It’s possible, and might even be preferable, to use a linear polarizer with your CPL, which achieves the same effect, but I didn’t go that route. Because manual-focus cameras are less prevalent now, the linear polarizers I looked at were significantly more expensive.
So, once again I bought a cheap Chinese filter from eBay for about $4, and took out the glass. This time, however, I flipped it around and reinserted it into the metal ring. This would make for two oppositely-oriented polarizers, and if you’ve ever played with two pairs of passive 3D glasses you’ll know that this causes them to darken and lighten against each other as you rotate one.
So, I screwed them together onto the lens and tried it out. Initial results were promising. With dim but direct light (equivalent to specular highlights on wet rocks, was my thinking), I could squeeze ten stops out of it before it started severely cross-patterning and colour-shifting. Excited, I took it out and happily shot a small nearby waterfall. Results continued to look promising:
Doesn’t look too bad at small size, good blurring.
Until I got the images back on the computer, that is. The images looked ok at 33%, but at 100%, I discovered they were unusably soft from the doubling up of cheap glass. I attempted to rescue the best one, but it was having none of it:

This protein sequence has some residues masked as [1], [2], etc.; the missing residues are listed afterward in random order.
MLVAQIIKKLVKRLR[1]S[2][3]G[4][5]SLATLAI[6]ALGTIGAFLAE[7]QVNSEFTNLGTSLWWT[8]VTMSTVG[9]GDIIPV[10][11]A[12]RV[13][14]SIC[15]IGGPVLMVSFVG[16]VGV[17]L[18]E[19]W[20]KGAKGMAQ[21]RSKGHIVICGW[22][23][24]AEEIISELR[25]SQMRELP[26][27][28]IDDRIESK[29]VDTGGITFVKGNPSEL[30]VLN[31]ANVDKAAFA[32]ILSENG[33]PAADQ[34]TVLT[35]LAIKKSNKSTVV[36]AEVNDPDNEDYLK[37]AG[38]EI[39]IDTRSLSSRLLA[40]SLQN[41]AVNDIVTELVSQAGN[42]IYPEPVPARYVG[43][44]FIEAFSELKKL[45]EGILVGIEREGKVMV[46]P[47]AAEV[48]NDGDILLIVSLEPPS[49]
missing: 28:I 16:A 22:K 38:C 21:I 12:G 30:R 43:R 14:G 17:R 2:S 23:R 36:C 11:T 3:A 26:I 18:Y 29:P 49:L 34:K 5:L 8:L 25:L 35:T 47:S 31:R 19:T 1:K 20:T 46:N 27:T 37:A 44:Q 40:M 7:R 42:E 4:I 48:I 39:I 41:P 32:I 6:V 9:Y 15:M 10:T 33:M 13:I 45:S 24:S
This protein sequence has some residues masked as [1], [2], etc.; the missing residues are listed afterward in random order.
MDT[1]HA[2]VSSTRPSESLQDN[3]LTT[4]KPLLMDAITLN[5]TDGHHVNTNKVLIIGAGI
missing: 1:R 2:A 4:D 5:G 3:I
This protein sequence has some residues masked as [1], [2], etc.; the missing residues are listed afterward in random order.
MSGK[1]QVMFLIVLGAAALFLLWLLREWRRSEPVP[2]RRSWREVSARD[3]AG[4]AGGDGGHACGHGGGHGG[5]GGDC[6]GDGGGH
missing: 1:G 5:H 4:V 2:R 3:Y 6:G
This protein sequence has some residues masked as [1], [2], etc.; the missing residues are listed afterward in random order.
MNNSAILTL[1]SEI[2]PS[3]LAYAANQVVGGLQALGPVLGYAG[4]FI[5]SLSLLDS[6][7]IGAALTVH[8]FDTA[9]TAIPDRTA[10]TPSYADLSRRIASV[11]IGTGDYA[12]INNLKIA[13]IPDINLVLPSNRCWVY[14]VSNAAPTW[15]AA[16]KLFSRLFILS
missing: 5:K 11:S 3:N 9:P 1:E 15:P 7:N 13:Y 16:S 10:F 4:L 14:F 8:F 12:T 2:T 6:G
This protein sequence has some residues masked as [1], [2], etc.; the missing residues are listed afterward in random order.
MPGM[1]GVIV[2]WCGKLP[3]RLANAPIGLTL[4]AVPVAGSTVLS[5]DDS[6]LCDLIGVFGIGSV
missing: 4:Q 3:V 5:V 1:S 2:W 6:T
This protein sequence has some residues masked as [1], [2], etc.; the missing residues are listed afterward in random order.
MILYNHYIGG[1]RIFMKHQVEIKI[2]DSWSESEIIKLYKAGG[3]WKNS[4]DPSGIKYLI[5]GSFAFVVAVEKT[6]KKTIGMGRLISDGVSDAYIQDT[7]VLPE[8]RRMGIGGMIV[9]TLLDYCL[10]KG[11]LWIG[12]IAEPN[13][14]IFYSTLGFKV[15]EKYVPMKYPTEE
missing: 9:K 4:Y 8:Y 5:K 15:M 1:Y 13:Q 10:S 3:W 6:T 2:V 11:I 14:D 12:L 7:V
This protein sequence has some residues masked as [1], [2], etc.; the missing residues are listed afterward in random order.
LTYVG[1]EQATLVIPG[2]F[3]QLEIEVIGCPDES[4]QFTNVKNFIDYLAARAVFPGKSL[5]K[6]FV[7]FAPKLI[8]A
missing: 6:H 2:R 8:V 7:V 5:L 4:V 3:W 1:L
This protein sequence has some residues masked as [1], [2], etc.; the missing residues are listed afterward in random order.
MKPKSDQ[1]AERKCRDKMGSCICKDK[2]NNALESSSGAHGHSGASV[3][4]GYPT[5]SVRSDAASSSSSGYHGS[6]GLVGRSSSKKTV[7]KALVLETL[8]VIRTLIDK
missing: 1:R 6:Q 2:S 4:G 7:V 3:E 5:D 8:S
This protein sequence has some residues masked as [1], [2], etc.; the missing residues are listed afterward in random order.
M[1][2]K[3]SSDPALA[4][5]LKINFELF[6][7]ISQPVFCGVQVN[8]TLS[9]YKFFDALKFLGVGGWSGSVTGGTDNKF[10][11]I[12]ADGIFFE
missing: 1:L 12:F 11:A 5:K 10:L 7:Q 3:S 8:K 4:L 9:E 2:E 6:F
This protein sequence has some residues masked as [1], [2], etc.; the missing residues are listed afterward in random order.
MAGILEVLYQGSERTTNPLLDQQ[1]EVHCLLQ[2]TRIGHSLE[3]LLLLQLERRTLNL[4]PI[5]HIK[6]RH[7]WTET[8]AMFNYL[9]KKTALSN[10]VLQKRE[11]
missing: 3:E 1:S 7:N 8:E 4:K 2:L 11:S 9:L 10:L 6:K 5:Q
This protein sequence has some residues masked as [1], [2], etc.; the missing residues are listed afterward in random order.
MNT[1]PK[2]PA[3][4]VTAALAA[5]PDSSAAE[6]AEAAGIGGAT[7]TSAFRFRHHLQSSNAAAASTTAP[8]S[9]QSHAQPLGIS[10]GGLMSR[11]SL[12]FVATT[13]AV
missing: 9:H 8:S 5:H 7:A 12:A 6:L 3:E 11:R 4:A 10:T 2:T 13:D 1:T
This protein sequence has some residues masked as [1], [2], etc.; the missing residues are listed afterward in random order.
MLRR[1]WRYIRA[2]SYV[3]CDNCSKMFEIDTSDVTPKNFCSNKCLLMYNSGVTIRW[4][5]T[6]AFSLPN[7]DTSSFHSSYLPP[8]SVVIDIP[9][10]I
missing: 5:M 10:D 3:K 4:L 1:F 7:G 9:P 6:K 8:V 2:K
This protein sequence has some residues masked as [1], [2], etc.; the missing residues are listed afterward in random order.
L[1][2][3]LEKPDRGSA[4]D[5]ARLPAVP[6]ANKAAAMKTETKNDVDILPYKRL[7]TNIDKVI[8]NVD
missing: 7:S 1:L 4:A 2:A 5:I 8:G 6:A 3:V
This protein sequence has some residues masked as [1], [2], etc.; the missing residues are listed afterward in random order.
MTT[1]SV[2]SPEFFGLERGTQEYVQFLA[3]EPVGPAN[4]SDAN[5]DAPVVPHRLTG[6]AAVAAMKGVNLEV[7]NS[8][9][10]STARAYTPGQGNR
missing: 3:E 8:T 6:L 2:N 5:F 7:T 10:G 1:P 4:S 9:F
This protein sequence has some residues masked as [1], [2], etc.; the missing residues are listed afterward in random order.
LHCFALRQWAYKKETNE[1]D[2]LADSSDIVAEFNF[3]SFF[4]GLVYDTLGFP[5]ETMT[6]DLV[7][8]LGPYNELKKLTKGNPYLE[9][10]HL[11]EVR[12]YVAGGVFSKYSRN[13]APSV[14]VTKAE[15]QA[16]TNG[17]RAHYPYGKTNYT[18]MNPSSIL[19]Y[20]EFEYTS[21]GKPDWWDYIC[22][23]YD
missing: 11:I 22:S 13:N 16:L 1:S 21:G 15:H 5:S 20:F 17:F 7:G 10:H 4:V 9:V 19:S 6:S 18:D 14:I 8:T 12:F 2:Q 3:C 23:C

Tidied up and graded, it’s clearly started to fall apart. There’s something unnatural about the colours.
At 100%, the view was still bleak:
This is soft to the point of complete unusability.
There was some odd colour-shifting that was hard to shake, too. Even though it looked about right, there was something unnatural-feeling about it.
Would it be possible to use this technique with high-quality polarisers? Altogether possible, but by the time you’ve bought a pair of $100 CPLs, you may as well have bought one of the the ten-stop ND filters and had change left over.
Now that I’d exhausted the known super-cheap options, it was time to bite the bullet and go for the reasonably priced option.
Variable ND Filters